Corsicana Daily Sun, Corsicana, Texas


March 31, 2014

The student-athlete

I ran across an interesting article on Mr. Computer, written by a Yahoo Sports reporter, one Jay Busbee, which had the title, “Check out the terrible paper that earned a player an A- at North Carolina.”

We are talking about the University of North Carolina which is ranked 30th in the U.S. News and World Report’s list of top schools and eighth on Forbes’ list of top public colleges. The UNC System has grown from its original campus at Chapel Hill to an enrollment of over 183,000 students, encompasses 16 public universities, and confers over 75 percent of all baccalaureate degrees in North Carolina. We’re talking big business here.

In case you haven’t noticed, the North Carolina “Tarheels” are very competitive in all NCAA Division 1 Athletics. And herein lies the “conundrum” (Ron’s new big word) for the university as it strives to remain competitive. They have a rule that a student-athlete must maintain a grade point average of at least 1.9 to stay eligible to play varsity sports. Well guess what? Mary Willingham, a specialist in the school’s learning-support system-turned.whistleblower, told ESPN the following:

“Athletes couldn’t write a paper. They couldn’t write a paragraph. They couldn’t write a sentence yet.” She also said that some students were reading at the second and third grade level, which was considered literate for college-age students. She says that players would enroll in “AFAM” classes to attain grades of As and Bs to offset the Ds and Fs they were getting in classes like Biology and Economics.

Apparently, UNC is embroiled in an academic scandal where hundreds of classes since the mid-1990s fell into “no-show” classes made up primarily or completely by athletes. These special students would just submit an end-of-course essay to get their passing grades. This is a classic example of how student-athletes and athletic departments can game the system.

This particular end-of-course paper was entitled, “Rosa Parks, My Story.” The entire paper consisted of only nine type-written lines and to quote Mr. Busbee: “That paper doesn’t even make it six words before its first error (the actual date of Rosa Parks’ bus incident was Dec. 1, 1955), and the rest of the paper would make a fourth-grade Language Arts teacher burn through two red pens. One of the key arguments of the NCAA and its defenders, or those opposed to paying players, is that the players are ‘receiving an education.’ Giving an A-minus to a paper like this shows how false that premise can be.”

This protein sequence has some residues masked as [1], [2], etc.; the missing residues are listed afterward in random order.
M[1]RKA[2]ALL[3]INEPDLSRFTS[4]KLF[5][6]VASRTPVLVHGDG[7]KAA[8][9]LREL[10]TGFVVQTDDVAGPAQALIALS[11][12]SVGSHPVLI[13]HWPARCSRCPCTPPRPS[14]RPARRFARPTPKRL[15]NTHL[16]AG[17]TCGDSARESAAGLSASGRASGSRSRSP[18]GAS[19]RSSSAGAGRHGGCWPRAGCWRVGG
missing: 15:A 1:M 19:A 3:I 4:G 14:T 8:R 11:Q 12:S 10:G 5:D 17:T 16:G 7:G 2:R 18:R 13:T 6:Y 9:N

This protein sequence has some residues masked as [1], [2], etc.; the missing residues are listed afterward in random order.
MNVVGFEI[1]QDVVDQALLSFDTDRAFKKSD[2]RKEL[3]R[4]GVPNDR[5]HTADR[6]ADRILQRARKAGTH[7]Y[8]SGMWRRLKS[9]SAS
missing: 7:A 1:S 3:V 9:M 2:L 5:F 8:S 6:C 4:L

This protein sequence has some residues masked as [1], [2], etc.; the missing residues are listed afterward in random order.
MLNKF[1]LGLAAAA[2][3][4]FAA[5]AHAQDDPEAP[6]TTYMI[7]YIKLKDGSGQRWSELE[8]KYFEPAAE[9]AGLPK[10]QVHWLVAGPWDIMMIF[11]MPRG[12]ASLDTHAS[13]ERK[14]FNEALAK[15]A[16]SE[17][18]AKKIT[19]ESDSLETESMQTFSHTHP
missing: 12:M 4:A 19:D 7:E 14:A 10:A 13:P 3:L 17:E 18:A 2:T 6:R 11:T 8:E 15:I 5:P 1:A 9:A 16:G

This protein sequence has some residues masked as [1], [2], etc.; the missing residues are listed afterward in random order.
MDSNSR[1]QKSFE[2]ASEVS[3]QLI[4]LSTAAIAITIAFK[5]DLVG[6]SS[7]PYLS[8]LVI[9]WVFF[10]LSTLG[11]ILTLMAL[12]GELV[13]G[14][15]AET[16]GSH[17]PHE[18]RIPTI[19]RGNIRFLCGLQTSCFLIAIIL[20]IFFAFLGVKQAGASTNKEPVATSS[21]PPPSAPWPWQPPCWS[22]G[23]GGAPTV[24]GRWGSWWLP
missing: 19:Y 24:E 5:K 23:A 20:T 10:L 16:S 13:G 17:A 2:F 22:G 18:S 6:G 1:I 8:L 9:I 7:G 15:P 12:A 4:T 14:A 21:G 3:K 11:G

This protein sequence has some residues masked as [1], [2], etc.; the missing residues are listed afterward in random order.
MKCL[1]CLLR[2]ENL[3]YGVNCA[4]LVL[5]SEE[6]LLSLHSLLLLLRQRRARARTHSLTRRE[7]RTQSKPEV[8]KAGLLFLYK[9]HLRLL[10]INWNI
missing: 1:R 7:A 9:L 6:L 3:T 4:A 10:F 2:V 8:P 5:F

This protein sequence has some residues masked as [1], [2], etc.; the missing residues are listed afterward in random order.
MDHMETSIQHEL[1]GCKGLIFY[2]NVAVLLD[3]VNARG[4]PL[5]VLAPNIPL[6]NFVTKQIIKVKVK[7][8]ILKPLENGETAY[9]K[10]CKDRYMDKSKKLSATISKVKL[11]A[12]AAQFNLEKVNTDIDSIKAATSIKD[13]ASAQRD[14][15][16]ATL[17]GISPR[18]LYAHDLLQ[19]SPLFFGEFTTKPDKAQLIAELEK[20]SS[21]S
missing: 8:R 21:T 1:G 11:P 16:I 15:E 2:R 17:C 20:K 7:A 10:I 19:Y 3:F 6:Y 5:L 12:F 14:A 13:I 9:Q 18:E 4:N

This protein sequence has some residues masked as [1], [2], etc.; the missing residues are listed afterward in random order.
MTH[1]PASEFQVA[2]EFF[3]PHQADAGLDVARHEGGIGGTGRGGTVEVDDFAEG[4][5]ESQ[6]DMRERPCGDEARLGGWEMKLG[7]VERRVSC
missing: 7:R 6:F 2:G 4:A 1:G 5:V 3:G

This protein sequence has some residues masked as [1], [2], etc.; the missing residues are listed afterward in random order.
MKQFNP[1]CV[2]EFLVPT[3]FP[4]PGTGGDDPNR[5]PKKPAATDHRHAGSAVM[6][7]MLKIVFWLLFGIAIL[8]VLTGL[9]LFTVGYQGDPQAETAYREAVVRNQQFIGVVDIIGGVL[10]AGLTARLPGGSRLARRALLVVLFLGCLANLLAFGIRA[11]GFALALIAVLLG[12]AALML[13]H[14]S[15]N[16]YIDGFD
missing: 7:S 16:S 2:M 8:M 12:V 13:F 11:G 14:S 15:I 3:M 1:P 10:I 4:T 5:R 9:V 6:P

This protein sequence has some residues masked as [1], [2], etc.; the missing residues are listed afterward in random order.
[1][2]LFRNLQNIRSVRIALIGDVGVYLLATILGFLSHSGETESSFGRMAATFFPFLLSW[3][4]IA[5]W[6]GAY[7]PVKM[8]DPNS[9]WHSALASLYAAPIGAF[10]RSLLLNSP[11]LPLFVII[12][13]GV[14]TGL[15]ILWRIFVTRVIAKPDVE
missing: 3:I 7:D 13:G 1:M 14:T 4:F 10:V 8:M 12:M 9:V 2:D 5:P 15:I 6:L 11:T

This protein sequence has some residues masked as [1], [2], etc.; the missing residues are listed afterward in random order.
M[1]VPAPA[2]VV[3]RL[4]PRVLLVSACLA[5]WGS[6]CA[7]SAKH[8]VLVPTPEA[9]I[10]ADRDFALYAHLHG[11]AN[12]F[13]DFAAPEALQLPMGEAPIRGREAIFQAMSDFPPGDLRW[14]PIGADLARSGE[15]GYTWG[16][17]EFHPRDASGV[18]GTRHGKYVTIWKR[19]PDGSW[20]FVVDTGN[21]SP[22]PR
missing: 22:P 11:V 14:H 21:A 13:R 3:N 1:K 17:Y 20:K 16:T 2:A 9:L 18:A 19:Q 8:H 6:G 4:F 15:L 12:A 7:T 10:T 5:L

In my opinion, this ill-researched end-of-course essay and the atrocious prose of the writer accomplished two very important things. It made a mockery of a very brave and important stance taken by a civil rights heroine and it allowed the student-athlete to keep moving through the university and keep his athletic scholarship. I read the essay and, suffice to say, I know I had to do better work for Mrs. Thompson in my seventh-grade social studies class than this big-time university student-athlete had to do to keep a scholarship.

A classic case of this kind of abuse is Julius Peppers who played defensive end for the UNC Tarheels from 1998 to 2001. He won all kinds of collegiate awards and then went on to a stellar career in the National Football League where he has played for the Carolina Panthers, the Chicago Bears, and will now play for the Green Bay Packers.

A transcript from his college years, authenticated by Peppers, was discovered in 2012. Poor Julius had all Ds and Fs in 11 classes for a GPA of 1.08. Remember what I said about players having to have a better than 1.9 GPA to stay eligible? Guess what. He took several of those AFAM classes and raised his overall GPA to 2.16. Hmmm. I smell a fish. I smell a fish that was been left in the trunk for three days after the groceries were brought in (we did that one time and it was not pretty).

I have told this story before but it fits the theme of this rant. Larry Fedora took over as Head Football Coach of the UNC Tarheels in 2011 while the university was still facing severe NCAA sanctions for academic fraud (imagine that) and other improprieties. Good old Larry was determined to run a tight ship and make sure his players met proper academic standards.

One day he came into the locker room and addressed his star wide receiver. “I just found out you are failing math,” he said, “and if you don’t want to be academically ineligible, you’ll have to answer some simple math questions correctly.” Well, the receiver agreed to the terms and Larry gave him his first question.

 “What does 7 plus 5 equal?” The receiver replied, “7 plus 5 equals 11, Sir!” The rest of the team immediately shouted out, “Give him another chance, Coach! Give him another chance!”

Larry said, “O.K., what does 7 plus 6 equal?” The receiver responded, “7 plus 6 equals 13, Sir!” And the rest of the team shouted out, “Give him another chance, Coach! Give him another chance!”

See ya...


Dick Platt is a Daily Sun columnist. His column appears on Tuesdays. Want to “Soundoff” on this column? Email:


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